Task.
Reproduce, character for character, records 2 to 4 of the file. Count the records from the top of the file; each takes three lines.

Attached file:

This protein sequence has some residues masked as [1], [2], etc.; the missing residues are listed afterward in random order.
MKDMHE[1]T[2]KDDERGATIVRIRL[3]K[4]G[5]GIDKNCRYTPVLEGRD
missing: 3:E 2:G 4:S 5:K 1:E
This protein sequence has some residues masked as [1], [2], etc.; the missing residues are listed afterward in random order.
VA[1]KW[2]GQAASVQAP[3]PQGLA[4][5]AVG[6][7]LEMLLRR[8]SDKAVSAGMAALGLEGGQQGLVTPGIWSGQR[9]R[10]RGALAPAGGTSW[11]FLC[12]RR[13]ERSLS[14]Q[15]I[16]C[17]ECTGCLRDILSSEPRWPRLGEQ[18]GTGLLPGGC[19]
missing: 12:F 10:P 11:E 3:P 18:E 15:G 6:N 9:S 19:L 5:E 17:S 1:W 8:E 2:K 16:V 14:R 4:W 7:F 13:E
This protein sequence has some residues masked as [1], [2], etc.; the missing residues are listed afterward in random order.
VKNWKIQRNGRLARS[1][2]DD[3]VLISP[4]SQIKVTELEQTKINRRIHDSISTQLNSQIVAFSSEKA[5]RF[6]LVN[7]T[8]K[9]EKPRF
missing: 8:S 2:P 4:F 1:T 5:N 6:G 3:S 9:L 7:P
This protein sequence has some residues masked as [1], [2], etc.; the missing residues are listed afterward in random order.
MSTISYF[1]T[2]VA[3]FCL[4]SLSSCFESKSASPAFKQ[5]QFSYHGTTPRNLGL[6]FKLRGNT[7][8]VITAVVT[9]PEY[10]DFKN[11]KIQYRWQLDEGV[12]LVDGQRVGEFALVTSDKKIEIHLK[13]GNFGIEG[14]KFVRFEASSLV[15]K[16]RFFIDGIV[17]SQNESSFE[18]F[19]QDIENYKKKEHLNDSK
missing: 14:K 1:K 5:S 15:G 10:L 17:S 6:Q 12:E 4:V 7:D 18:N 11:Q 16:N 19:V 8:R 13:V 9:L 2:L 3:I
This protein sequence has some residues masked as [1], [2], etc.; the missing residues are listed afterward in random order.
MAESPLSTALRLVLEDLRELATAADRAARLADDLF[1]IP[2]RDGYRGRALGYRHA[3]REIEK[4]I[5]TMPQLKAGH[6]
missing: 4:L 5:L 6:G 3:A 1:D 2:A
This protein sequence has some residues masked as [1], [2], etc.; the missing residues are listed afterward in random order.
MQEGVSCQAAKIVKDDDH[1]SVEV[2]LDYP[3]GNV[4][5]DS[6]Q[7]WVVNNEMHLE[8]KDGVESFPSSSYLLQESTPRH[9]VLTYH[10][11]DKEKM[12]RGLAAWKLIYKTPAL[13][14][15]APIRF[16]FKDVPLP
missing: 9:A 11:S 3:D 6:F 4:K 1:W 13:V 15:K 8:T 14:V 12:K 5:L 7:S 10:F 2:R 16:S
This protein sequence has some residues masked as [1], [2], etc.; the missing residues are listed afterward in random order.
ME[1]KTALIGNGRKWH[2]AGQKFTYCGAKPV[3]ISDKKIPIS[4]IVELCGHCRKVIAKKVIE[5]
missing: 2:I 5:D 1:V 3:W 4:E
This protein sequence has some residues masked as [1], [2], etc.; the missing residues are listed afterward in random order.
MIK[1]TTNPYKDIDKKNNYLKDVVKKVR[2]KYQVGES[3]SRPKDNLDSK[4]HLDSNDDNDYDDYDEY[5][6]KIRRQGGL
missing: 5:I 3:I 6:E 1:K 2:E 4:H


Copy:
This protein sequence has some residues masked as [1], [2], etc.; the missing residues are listed afterward in random order.
VA[1]KW[2]GQAASVQAP[3]PQGLA[4][5]AVG[6][7]LEMLLRR[8]SDKAVSAGMAALGLEGGQQGLVTPGIWSGQR[9]R[10]RGALAPAGGTSW[11]FLC[12]RR[13]ERSLS[14]Q[15]I[16]C[17]ECTGCLRDILSSEPRWPRLGEQ[18]GTGLLPGGC[19]
missing: 12:F 10:P 11:E 3:P 18:E 15:G 6:N 9:S 19:L 5:E 17:S 1:W 8:E 2:K 16:V 14:R 4:W 7:F 13:E
This protein sequence has some residues masked as [1], [2], etc.; the missing residues are listed afterward in random order.
VKNWKIQRNGRLARS[1][2]DD[3]VLISP[4]SQIKVTELEQTKINRRIHDSISTQLNSQIVAFSSEKA[5]RF[6]LVN[7]T[8]K[9]EKPRF
missing: 8:S 2:P 4:F 1:T 5:N 6:G 3:S 9:L 7:P
This protein sequence has some residues masked as [1], [2], etc.; the missing residues are listed afterward in random order.
MSTISYF[1]T[2]VA[3]FCL[4]SLSSCFESKSASPAFKQ[5]QFSYHGTTPRNLGL[6]FKLRGNT[7][8]VITAVVT[9]PEY[10]DFKN[11]KIQYRWQLDEGV[12]LVDGQRVGEFALVTSDKKIEIHLK[13]GNFGIEG[14]KFVRFEASSLV[15]K[16]RFFIDGIV[17]SQNESSFE[18]F[19]QDIENYKKKEHLNDSK
missing: 14:K 1:K 5:S 15:G 10:L 17:S 6:Q 12:E 4:V 7:D 18:N 11:Q 16:N 19:V 8:R 13:V 9:L 2:L 3:I